Back in December, as a result of continued weakness in the global economic outlook and significant ongoing risks to equity markets, we made the decision to implement a defensive strategy to protect client capital from an expected pull back in markets. At this point, a Value at Risk (VAR) analysis presented us with c. 2% upside potential and c. 20% downside potential. Given the significant risks and continued uncertainty, we failed to see any benefit in putting client capital at risk in the pursuit of eking out further gains from equity markets. Two months on, as we reflect on what has changed since December, we consider the economic data alongside developments in key issues weighing on global growth, and see that while very little has altered to the upside, a considerable amount of economic data has now tilted to the downside. Based on this data, we continue to view a significant pull back in equity markets as being highly likely, and maintain our defensive positioning, despite the temporary rally and “bull trap” seen in markets in January.
For further information on “bull traps” and an update on rationale supporting our defensive positioning, please see the briefing note attached.
In December, one of our key expectations was that earnings data would begin to feed through into markets, forcing investors to take a step back and examine the strength and profitability expectations of index constituent companies. Instead, while earnings data has been as we expected, market movements have been driven by sentiment and short-term currency movements relating to ongoing issues such as the US-China trade war and Brexit. Over the short term, markets have rallied over January while economic data suggests that the global economic outlook has been weakening, with some key Eurozone economies appearing near breaking point.
While we continue to monitor market movements closely, analysing market risks in the context of our positioning, we encourage clients to look through the euphoria in markets, not be fooled by the recent rally, and to concentrate on the economic data. Recent earnings data puts this into context, with weaker Q4 earnings reports and Q1 earnings reversions leading the trend for lower earnings in 2019. Given weaker earnings expectations, the rally is unlikely to be sustained and is likely to end with a sharp fall back to reality.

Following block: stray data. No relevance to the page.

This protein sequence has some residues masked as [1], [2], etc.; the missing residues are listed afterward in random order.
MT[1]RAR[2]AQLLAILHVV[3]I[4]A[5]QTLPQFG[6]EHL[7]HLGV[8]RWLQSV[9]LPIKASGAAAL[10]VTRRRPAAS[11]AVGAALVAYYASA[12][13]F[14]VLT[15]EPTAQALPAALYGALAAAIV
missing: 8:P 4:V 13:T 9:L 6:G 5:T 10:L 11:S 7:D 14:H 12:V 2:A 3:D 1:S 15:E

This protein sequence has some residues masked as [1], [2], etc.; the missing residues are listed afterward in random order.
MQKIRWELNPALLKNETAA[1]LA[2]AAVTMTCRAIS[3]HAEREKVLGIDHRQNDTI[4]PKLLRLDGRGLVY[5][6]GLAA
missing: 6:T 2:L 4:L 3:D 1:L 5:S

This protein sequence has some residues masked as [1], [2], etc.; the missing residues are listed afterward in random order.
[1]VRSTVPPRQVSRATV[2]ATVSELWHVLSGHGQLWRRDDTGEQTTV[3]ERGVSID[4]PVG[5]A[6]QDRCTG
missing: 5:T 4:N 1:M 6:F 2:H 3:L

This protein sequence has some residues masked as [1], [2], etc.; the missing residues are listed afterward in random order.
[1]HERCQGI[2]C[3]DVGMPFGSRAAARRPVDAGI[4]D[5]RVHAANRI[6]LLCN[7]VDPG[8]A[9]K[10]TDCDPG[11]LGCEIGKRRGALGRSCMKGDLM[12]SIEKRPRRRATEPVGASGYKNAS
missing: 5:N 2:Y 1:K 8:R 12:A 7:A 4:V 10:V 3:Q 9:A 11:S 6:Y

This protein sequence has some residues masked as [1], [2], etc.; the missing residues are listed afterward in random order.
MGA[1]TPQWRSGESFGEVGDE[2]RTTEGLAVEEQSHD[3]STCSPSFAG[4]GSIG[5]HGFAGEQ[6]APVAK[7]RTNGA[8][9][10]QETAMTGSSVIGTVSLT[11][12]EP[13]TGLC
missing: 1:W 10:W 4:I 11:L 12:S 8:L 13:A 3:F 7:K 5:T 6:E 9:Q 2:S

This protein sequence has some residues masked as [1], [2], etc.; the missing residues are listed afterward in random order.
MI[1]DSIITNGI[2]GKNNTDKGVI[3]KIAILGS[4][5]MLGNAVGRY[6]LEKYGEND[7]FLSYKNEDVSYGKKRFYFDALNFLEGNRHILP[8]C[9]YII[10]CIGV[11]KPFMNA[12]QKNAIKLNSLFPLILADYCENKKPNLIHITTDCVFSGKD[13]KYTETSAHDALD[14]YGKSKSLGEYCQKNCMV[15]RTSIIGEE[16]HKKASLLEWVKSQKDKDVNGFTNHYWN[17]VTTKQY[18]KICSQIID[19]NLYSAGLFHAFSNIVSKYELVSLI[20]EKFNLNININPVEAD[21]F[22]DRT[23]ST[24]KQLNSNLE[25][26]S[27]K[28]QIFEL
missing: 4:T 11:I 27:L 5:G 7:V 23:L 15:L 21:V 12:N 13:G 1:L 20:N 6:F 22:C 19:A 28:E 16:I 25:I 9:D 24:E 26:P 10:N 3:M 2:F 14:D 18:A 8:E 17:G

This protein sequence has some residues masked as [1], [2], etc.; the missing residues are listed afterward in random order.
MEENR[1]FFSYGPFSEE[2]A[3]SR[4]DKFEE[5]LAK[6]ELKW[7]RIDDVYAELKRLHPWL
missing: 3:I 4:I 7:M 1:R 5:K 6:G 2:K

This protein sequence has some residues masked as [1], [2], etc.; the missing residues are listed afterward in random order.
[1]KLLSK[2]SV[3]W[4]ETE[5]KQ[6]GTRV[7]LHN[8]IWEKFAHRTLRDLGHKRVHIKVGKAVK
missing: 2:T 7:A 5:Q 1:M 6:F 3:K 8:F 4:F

January Earnings Data
According to Factset, during the month of January, analysts lowered earnings estimates for companies in the S&P 500 for the first quarter. The Q1 EPS estimate dropped by 4.1%, representing the largest decline in EPS estimate during the first month of a quarter since Q1 2016 (-5.5%). To put this into context, over the past 15 years, the average decline in EPS estimate during the first month of a quarter is 1.7%. As a result, the S&P 500 is now projected to report a year on year decline in earnings of -0.8% for Q1, the first year on year decline in earnings since Q2 2016 (-3.1%).
As it stands, 46% of the companies in the S&P 500 have reported actual results for Q4 2018. Out of those, the percentage of companies reporting EPS above estimates (70%) is below the five-year average. On average, companies are reporting earnings that are 3.5% above the estimates, which is also below the five-year average. It is clear that weaknesses are emerging in the earnings data, with Q1 earnings reversions now indicating a significantly weaker Q1. Over this week, a further 103 S&P 500 companies are scheduled to report Q4 results.
New Data Releases
Markets rallied this week on the back of speculation and short-term currency movements despite the release of increasingly negative data. The key take-aways in the data from this week are:
- European PMI data has been disappointing as subdued external demand and temporary factors weighed on output and sentiment, with January PMI data suggesting that H2 2018 weakness is likely to have extended into Q1 2019. Italian GDP is expected to contract in Q1, creating concerns over a recession in the area.
- In the US, a healthy labour market and rising wages have provided a boost to consumers in recent months, but in January, consumers’ expectations for the six months ahead declined to its lowest level in over two years, causing the headline index to fall as shown in the chart below. It is possible that this was influenced by the recent government shutdown, however now the economic outlook appears more uncertain, it will be a key datapoint for the Fed to consider in its monetary policy decisions in 2019. It is clear that there are key comparisons to be made with conditions in 2001 and 2008.